Revealed: The £40,000 cost of fighting the election

New figures have revealed the three major parties spent more than £40,000 in just four weeks battling for Northampton's parliamentary seats in the run-up to the General Election.

The figures, which reveal what each of the candidates for Northampton North and Northampton South spent, have now been sent to the Electoral Commission to check they haven't broken spending rules.

They show in the four-week campaign leading up to election day, on May 6, the major parties were spending a combined 10,000 a week on political leaflets and advertising.

Michael Ellis, the new Conservative MP for Northampton North, was the biggest spender, shelling out almost 10,200 during the month-long campaign. Of that, he spent more than 6,000 on leaflets, and almost 1,500 on advertising. He also spent 55 on helium and 30 hiring out a church hall.

The expenses also show Mr Ellis spent more than 2,000 on an eye-catching campaign that saw his face pasted on the side of 10 buses.

All his money came through donations from the local Conservative Party.

Andrew Simpson, the Liberal Democrat candidate, spent 9,866 during his campaign, with more than 8,000 going on party political leaflets.

In what was Northampton's most closely fought seat, and one that attracted a lot of cash, former MP Sally Keeble spent almost 7,800 fighting to stay in parliament.

In Northampton South, Brian Binley spent 9,656 in his successful bid to be re-elected, with more than 6,000 spent on printing and distributing leaflets.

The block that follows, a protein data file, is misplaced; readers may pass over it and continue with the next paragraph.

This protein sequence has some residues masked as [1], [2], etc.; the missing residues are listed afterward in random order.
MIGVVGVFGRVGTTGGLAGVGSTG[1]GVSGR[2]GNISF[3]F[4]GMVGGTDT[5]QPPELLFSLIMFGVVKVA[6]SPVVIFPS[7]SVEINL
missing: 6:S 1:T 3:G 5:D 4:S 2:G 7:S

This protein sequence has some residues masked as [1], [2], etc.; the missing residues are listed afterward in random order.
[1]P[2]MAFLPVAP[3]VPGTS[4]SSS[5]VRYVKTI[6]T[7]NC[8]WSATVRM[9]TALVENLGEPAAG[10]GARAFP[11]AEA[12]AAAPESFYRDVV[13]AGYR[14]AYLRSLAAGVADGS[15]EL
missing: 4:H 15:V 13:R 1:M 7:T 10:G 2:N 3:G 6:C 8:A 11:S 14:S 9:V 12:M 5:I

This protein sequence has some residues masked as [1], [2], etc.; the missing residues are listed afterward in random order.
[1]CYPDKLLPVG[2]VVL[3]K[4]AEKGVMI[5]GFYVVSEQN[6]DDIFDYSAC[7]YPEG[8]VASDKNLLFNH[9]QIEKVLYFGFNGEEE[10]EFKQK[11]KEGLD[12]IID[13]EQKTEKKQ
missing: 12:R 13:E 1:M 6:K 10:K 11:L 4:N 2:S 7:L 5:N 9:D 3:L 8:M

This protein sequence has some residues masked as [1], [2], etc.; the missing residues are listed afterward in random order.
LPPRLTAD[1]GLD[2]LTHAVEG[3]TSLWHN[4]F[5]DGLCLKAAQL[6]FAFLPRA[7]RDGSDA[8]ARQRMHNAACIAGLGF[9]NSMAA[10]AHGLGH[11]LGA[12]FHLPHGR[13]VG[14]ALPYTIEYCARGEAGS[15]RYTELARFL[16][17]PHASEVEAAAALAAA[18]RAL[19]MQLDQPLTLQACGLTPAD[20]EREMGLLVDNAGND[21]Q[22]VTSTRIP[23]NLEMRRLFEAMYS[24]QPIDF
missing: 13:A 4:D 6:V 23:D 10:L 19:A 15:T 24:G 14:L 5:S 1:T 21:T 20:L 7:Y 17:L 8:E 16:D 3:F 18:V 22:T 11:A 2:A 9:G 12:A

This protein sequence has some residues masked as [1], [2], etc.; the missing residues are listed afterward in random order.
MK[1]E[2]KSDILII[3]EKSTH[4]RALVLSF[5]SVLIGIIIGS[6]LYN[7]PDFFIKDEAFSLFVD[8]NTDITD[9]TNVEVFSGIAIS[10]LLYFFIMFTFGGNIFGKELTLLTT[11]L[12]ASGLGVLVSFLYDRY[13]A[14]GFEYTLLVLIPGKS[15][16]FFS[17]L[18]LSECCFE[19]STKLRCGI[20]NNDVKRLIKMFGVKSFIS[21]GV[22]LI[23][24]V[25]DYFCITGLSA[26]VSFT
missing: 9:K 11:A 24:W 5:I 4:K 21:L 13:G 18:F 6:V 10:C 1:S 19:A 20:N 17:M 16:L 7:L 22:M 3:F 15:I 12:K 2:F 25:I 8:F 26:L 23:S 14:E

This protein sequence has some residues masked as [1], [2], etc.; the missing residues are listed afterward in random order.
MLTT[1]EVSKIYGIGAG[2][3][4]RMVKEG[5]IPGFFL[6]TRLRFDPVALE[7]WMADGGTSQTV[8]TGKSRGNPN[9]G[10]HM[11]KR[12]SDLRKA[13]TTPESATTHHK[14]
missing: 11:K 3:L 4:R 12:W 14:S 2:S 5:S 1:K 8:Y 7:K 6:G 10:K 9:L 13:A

His expenses reveal he received a series of private donations, including 1,000 from Lord Spencer, better known as Earl Spencer, and 500 from the former MP for Northampton South, Lord Naseby.

Mr Binley also received donations ranging from 100 to 1,000 from another 11 individuals and local businessmen.

Also fighting for his seat was the Liberal Democrat candidate, Paul Varnsverry, who spent just 1,667 on his campaign.

Clyde Loakes, the Labour candidate, spent 1,826, although his expenditure does not state whether the money came from the local or national party.

Independent candidate and former MP Tony Clarke splashed out more than 8,000, including 5,000 of his own money, in a bid to win the Northampton South seat.

His campaign, which saw him finish fourth, included five giant vinyl banners, at an expense of 2,000, and 1,000 25mm badges, which cost 145.